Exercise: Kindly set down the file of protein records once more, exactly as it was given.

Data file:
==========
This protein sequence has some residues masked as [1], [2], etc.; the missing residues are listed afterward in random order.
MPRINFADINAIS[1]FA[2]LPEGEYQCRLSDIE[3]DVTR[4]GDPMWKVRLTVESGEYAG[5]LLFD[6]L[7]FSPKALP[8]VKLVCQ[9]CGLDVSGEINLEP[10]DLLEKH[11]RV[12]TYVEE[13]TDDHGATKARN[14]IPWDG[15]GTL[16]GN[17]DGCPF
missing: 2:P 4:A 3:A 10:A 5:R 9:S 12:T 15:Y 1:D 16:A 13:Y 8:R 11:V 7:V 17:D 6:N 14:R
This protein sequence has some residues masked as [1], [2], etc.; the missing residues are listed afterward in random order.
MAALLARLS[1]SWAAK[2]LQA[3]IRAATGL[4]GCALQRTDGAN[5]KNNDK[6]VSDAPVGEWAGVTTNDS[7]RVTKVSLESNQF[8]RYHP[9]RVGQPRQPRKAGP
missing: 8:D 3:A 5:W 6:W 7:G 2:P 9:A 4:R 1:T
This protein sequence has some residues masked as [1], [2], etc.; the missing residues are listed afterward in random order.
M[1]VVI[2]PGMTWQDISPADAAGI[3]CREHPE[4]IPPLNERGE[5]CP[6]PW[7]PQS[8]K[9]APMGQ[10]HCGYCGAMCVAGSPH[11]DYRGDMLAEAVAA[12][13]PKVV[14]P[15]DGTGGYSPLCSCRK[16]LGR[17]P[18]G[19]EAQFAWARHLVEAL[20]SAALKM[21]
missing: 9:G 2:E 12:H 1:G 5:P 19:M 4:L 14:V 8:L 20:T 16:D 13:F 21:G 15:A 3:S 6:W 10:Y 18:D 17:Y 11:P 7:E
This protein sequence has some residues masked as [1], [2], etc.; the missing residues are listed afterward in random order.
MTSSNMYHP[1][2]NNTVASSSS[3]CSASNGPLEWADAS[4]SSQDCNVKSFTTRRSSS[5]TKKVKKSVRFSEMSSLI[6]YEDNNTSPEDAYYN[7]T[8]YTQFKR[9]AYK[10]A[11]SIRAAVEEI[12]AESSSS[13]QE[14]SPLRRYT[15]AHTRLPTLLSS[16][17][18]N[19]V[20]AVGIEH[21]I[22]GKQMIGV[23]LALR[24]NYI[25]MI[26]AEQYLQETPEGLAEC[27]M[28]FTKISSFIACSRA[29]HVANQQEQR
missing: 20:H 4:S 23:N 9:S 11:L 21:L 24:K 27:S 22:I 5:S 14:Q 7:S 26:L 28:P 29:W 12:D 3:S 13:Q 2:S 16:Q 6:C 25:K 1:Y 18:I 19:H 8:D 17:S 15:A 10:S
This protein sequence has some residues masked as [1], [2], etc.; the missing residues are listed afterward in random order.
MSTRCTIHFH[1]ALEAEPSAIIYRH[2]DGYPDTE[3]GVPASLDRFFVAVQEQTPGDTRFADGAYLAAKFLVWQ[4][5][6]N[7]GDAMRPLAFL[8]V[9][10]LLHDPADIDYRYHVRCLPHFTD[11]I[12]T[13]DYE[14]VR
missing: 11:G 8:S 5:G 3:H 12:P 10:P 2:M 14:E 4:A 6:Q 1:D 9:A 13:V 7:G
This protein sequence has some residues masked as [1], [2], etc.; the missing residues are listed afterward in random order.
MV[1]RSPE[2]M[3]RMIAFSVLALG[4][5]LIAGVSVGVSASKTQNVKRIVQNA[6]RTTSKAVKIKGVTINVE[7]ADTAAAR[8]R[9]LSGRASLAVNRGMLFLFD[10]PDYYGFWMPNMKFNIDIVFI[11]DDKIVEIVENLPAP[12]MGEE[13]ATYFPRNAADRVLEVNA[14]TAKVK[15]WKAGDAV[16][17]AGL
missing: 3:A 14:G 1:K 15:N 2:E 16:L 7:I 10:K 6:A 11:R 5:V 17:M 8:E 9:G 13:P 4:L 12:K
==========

This protein sequence has some residues masked as [1], [2], etc.; the missing residues are listed afterward in random order.
MPRINFADINAIS[1]FA[2]LPEGEYQCRLSDIE[3]DVTR[4]GDPMWKVRLTVESGEYAG[5]LLFD[6]L[7]FSPKALP[8]VKLVCQ[9]CGLDVSGEINLEP[10]DLLEKH[11]RV[12]TYVEE[13]TDDHGATKARN[14]IPWDG[15]GTL[16]GN[17]DGCPF
missing: 2:P 4:A 3:A 10:A 5:R 9:S 12:T 15:Y 1:D 16:A 13:Y 8:R 11:V 7:V 17:D 6:N 14:R
This protein sequence has some residues masked as [1], [2], etc.; the missing residues are listed afterward in random order.
MAALLARLS[1]SWAAK[2]LQA[3]IRAATGL[4]GCALQRTDGAN[5]KNNDK[6]VSDAPVGEWAGVTTNDS[7]RVTKVSLESNQF[8]RYHP[9]RVGQPRQPRKAGP
missing: 8:D 3:A 5:W 6:W 7:G 2:P 9:A 4:R 1:T
This protein sequence has some residues masked as [1], [2], etc.; the missing residues are listed afterward in random order.
M[1]VVI[2]PGMTWQDISPADAAGI[3]CREHPE[4]IPPLNERGE[5]CP[6]PW[7]PQS[8]K[9]APMGQ[10]HCGYCGAMCVAGSPH[11]DYRGDMLAEAVAA[12][13]PKVV[14]P[15]DGTGGYSPLCSCRK[16]LGR[17]P[18]G[19]EAQFAWARHLVEAL[20]SAALKM[21]
missing: 9:G 2:E 12:H 1:G 5:P 19:M 4:L 14:V 8:L 20:T 16:D 13:F 21:G 15:A 3:S 6:W 10:Y 18:D 17:Y 11:P 7:E
This protein sequence has some residues masked as [1], [2], etc.; the missing residues are listed afterward in random order.
MTSSNMYHP[1][2]NNTVASSSS[3]CSASNGPLEWADAS[4]SSQDCNVKSFTTRRSSS[5]TKKVKKSVRFSEMSSLI[6]YEDNNTSPEDAYYN[7]T[8]YTQFKR[9]AYK[10]A[11]SIRAAVEEI[12]AESSSS[13]QE[14]SPLRRYT[15]AHTRLPTLLSS[16][17][18]N[19]V[20]AVGIEH[21]I[22]GKQMIGV[23]LALR[24]NYI[25]MI[26]AEQYLQETPEGLAEC[27]M[28]FTKISSFIACSRA[29]HVANQQEQR
missing: 20:H 4:S 23:N 9:S 11:L 21:L 24:K 27:S 22:I 5:S 14:Q 7:S 26:L 28:P 29:W 12:D 3:S 13:Q 2:S 16:Q 6:C 25:K 1:Y 18:I 19:H 8:D 17:S 15:A 10:S
This protein sequence has some residues masked as [1], [2], etc.; the missing residues are listed afterward in random order.
MSTRCTIHFH[1]ALEAEPSAIIYRH[2]DGYPDTE[3]GVPASLDRFFVAVQEQTPGDTRFADGAYLAAKFLVWQ[4][5][6]N[7]GDAMRPLAFL[8]V[9][10]LLHDPADIDYRYHVRCLPHFTD[11]I[12]T[13]DYE[14]VR
missing: 11:G 8:S 5:G 3:H 12:P 10:P 2:M 14:E 4:A 6:Q 1:D 9:A 13:V 7:G
This protein sequence has some residues masked as [1], [2], etc.; the missing residues are listed afterward in random order.
MV[1]RSPE[2]M[3]RMIAFSVLALG[4][5]LIAGVSVGVSASKTQNVKRIVQNA[6]RTTSKAVKIKGVTINVE[7]ADTAAAR[8]R[9]LSGRASLAVNRGMLFLFD[10]PDYYGFWMPNMKFNIDIVFI[11]DDKIVEIVENLPAP[12]MGEE[13]ATYFPRNAADRVLEVNA[14]TAKVK[15]WKAGDAV[16][17]AGL
missing: 3:A 14:G 1:K 15:N 2:E 16:L 7:I 10:K 6:A 11:R 5:V 17:M 8:E 9:G 13:P 4:L 12:K